U.S. Department of Energy - Energy Efficiency and Renewable Energy
Water Power Program
Ocean Power Technologies Deploys a Wave Energy Device off the Hawaii Coast
February 17, 2010
Ocean Power Technologies launched its PowerBuoy wave energy converter off the coast of Hawaii in December 2009. Enlarge this image.
Credit: Ocean Power Technologies, Inc.
Ocean Power Technologies, Inc. (OPT) announced on February 1 that it has successfully deployed one of its PowerBuoy wave energy devices about a mile offshore from a U.S. Marine Corps Base on the island of Oahu in Hawaii. The device generates up to 40 kilowatts of power from the rise and fall of the waves, and since its deployment in December 2009, it has been generating power within specifications. The company built and will operate the device as part of a program with the U.S. Navy, which is testing OPT's wave power technology. The company has been awarded $380,000 for the PowerBuoy's commissioning and in-ocean operation. Last November, OPT announced the completion of trials of its Underwater Substation Pod (USP) in waters off Spain. The USP is designed to help collect and network power and data generated by up to ten of its PowerBuoys for transmission to a shore-based electricity grid by one subsea power cable. See the OPT press releases on the USP test and the Hawaii deployment, and the OPT Web pages for the USP and the Hawaii project.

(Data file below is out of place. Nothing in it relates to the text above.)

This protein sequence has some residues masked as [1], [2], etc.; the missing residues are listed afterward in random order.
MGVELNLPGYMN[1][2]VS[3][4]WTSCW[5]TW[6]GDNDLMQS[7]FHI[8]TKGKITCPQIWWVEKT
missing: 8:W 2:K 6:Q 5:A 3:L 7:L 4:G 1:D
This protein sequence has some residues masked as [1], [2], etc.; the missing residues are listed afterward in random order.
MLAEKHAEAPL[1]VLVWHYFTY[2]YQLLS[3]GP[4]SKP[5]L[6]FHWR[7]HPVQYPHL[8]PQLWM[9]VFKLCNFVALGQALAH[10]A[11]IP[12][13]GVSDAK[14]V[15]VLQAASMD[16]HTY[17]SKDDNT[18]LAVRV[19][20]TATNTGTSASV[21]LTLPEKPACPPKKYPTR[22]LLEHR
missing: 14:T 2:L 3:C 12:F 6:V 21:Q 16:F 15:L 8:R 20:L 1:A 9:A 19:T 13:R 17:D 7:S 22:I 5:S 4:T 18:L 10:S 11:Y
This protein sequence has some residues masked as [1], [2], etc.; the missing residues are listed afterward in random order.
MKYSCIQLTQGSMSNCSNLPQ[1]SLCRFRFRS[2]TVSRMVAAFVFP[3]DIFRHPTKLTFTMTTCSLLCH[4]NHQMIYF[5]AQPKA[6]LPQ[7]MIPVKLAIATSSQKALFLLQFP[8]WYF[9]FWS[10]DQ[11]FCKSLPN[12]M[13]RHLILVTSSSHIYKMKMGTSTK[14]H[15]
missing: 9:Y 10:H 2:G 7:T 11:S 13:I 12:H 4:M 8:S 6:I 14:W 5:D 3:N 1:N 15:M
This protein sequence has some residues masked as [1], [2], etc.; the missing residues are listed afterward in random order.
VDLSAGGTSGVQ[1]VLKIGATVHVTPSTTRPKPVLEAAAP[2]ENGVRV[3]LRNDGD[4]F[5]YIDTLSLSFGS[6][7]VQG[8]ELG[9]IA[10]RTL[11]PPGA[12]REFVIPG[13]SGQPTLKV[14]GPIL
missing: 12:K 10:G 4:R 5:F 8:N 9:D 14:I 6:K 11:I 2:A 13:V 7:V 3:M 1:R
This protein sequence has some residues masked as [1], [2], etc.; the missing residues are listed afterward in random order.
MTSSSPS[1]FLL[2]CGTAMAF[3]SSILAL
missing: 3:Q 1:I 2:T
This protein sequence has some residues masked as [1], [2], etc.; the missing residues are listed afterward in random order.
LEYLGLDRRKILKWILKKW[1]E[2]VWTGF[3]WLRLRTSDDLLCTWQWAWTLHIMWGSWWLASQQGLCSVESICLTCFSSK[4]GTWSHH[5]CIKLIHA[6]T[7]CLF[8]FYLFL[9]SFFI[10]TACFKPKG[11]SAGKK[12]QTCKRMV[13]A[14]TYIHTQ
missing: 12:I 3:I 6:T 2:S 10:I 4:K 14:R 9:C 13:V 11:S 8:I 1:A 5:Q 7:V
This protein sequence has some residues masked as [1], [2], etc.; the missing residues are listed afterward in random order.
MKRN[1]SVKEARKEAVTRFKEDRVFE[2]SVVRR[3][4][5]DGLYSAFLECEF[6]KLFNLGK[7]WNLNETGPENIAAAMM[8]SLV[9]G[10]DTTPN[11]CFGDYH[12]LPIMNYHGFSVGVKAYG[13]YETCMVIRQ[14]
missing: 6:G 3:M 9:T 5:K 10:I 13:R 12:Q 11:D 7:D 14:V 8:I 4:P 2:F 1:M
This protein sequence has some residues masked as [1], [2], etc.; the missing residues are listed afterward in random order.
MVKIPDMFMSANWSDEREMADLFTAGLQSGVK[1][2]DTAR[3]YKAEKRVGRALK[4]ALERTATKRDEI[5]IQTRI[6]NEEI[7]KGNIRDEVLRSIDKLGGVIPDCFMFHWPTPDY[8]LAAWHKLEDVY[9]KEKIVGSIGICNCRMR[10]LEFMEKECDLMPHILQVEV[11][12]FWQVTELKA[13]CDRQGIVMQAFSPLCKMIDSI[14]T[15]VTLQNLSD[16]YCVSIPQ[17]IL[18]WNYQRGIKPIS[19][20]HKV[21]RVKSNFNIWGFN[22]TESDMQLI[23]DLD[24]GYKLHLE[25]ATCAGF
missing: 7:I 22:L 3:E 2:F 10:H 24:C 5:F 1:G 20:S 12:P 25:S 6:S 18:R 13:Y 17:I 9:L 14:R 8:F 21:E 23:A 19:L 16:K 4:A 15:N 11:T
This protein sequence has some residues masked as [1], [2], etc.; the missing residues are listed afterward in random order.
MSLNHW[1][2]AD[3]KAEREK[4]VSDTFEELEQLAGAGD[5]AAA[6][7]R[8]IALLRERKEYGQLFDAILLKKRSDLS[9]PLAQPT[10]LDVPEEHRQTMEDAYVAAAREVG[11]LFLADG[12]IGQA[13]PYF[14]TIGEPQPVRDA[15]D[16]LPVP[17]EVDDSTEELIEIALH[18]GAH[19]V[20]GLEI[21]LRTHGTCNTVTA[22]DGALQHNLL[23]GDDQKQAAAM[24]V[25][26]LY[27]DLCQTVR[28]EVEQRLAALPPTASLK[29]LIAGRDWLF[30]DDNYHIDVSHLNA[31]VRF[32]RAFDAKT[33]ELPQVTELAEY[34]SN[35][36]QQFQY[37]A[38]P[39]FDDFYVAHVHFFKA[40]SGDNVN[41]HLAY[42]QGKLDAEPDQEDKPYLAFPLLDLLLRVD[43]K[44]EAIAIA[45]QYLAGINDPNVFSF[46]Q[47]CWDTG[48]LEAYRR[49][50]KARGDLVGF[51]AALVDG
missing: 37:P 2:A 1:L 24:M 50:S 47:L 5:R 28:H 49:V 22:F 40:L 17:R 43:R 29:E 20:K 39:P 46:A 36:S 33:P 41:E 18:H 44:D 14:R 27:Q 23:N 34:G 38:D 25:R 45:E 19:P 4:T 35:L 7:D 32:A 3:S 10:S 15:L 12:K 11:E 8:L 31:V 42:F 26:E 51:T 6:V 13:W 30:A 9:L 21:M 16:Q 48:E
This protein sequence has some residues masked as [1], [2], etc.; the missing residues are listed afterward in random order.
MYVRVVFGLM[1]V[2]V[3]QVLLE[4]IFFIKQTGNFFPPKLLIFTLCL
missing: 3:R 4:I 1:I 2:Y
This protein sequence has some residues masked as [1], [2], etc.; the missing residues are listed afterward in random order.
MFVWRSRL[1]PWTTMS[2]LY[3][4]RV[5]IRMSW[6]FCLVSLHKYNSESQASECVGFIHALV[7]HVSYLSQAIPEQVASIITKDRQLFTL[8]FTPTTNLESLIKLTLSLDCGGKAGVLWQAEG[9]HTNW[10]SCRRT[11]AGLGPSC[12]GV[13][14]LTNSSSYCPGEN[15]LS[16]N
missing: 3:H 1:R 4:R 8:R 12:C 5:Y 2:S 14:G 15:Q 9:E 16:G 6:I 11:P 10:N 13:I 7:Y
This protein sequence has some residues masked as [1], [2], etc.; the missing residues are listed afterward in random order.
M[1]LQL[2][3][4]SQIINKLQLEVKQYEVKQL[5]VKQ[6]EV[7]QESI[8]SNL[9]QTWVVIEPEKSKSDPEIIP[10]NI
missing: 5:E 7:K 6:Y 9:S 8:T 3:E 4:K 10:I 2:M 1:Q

The OPT test is part a growing drive to harness ocean energy for renewable power. In late November 2009, Aquamarine Power launched what it said was the world's largest working wave energy device, known as the "Oyster." The 315-kilowatt pilot device, installed at the European Marine Energy Centre in Orkney, Scotland, produces power with a hinged flap connected to the seabed. When a wave passes, the device pumps high pressure water to its onshore hydroelectric turbine. See the Aquamarine Power press release.
Meanwhile in Norway, Statkraft has opened the world's first osmotic power prototype, which generates power by separating fresh water and seawater with an osmotic membrane. The membrane allows water molecules to pass but not salt molecules. The difference in salinity causes fresh water to pass through the membrane into the seawater side, building up pressure there that can be used to drive a turbine to produce power. Statkraft estimates that osmotic power has a global potential to produce up to 1,700 terawatt-hours annually. Osmostic power plants can be located anywhere that fresh water meets the sea. See the Statkraft press release and technology description.
A new report from Pike Research concludes that if the hydrokinetic trials now underway globally succeed, the ocean could yield as much as 200 gigawatts (GW) of power by 2025. If these pioneering projects do not prove feasible, however, marine renewable energy might reach no more than 25 GW global capacity by 2025. The report assesses the market potential for five types of marine and hydrokinetic energy technologies: ocean wave, tidal stream, river hydrokinetic, ocean current, and ocean thermal energy. It does not include osmotic power. See the Pike Research press release.